And we’re back. Two months, one long holiday and plenty of news to digest which would feature in this edition were it not for the constant influx of apocalyptic nonsense that seems to sprout whenever this blog is not running. And it’s only October! During the holidays, there were a lot of stories ranging from the riots in Charlottesville, Virginia to the destructive powers of Hurricane Harvey to the almost ironic Brexit talks. But instead of regurgitating stories from months passed, let’s focus on the current news in this, the first blog of the academic year 2017-18. Yay!
Hot Off the Press (replacing News of the Week):
In the UK, all political parties held their conferences. Labour’s was in Brighton and was very reminiscent of a football after-party with most MPs present chanting ‘Oh, Jeremy Corbyn’, a chant symbolising Labour’s ‘win’ in the General Election which for some MPs 12 months ago would have been like joining a satanic cult and speaking a language forged from the depths of hell. Arguably, the Labour Party is now just one unified nation, believing in a myth that will probably come back to haunt them but still not deciding on their position on Brexit.
The Liberal Democrats’ conference was held in Bournemouth and was the stage for new leader Sir Vince Cable to announce that it was not delusional for him to see himself as becoming Prime Minister. You would, however, have been forgiven for immediately glossing over this news as a gathering of 12 ‘important’ people along with a scattering of members of the public as this doesn’t even constitute a stag party, let alone the supporters of a political party in the UK.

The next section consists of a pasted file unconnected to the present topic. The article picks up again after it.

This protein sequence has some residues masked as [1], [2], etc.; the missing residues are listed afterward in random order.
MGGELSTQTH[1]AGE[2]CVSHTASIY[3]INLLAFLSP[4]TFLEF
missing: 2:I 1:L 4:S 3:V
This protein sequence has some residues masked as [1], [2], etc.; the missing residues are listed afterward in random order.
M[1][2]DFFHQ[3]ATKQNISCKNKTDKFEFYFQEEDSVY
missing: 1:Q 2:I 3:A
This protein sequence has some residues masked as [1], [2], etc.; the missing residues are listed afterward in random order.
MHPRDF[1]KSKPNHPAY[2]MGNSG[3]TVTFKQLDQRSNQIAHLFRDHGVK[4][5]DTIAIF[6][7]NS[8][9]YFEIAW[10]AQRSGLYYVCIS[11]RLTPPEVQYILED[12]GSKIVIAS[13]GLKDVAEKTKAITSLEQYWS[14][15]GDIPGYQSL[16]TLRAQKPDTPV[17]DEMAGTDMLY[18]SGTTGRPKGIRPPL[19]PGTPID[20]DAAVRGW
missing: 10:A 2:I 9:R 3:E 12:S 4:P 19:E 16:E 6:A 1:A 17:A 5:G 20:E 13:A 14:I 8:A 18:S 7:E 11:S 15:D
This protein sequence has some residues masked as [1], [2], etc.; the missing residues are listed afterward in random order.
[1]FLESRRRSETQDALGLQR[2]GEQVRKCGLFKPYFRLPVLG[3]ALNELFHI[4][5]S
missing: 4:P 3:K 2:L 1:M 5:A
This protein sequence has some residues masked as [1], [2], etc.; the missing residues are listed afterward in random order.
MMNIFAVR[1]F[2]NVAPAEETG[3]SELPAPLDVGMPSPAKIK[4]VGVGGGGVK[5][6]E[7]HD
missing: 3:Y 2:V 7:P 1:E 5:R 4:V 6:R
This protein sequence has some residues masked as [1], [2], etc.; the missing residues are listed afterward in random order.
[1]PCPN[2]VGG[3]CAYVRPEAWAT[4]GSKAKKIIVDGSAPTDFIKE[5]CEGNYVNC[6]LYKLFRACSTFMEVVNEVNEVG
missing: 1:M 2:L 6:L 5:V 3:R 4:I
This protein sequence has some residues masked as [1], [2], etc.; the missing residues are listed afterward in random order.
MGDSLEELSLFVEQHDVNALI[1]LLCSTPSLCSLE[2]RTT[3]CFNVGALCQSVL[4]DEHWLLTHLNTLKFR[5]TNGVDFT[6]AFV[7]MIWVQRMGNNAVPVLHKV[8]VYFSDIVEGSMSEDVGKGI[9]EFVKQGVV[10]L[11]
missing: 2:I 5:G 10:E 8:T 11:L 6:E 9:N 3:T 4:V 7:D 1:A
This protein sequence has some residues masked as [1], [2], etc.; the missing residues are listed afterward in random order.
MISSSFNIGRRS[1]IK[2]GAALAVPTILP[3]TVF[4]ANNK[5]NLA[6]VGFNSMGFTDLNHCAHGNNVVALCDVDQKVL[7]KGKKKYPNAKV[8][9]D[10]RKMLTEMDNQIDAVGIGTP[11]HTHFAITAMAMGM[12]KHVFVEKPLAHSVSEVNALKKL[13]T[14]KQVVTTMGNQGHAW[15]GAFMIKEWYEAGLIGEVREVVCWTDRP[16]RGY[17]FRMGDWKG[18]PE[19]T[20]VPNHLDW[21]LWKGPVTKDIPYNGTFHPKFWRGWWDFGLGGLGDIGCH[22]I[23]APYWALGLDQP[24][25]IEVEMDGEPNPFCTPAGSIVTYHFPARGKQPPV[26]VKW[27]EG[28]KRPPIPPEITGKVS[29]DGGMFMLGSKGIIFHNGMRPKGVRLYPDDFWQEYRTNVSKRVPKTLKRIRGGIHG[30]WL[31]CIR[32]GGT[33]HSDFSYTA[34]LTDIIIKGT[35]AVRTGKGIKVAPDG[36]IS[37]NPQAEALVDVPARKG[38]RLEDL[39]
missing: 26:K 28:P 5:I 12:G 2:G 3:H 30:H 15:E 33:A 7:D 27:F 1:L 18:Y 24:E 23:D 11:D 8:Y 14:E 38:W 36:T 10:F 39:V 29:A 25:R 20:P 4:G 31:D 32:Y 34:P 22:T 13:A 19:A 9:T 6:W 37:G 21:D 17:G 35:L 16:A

UKIP’s conference was held ironically in a building funded by the EU in Torquay. During the ‘conference’, a new logo was unveiled for UKIP, which almost imitates the Premier League’s. Surely this is another example of irony: an anti-foreigners party using the logo of an institution that was once England-centric but now foreigners outnumber the ‘home-grown’ talent. Also UKIP’s new leader was unveiled as being Henry Bolton, a former Liberal Democrat.
Finally, the Conservative conference was held in Manchester last week and was supposed to be the stage on which Theresa May would make her resurgence like a phoenix rising from the ashes of the hatred of the rest of the party. Under mounting pressure from leadership rivals like Jacob Rees-Mogg and Boris Johnson, a man who sets out his vision for Brexit in a newspaper, Theresa May took the stage but failed disastrously. Firstly, she was plagued by the karma of a cold, probably brought on by her cold-hearted decision to hold a snap election, which the Conservatives rallied around her for battling through. Secondly, prankster Simon Brodkin handed May a fake P45 (redundancy) notice which he claimed was from Boris and finally, for a touch of irony, letters from the Conservatives’ slogan started falling off (probably representing the deterioration of power she has over her own party, let alone the DUP, Brexit talks and our country).
There is going to be no Hall of Fame this week as all news was depressing and trying to find someone is like looking for a needle in a haystack the size of the ego of Boris Johnson.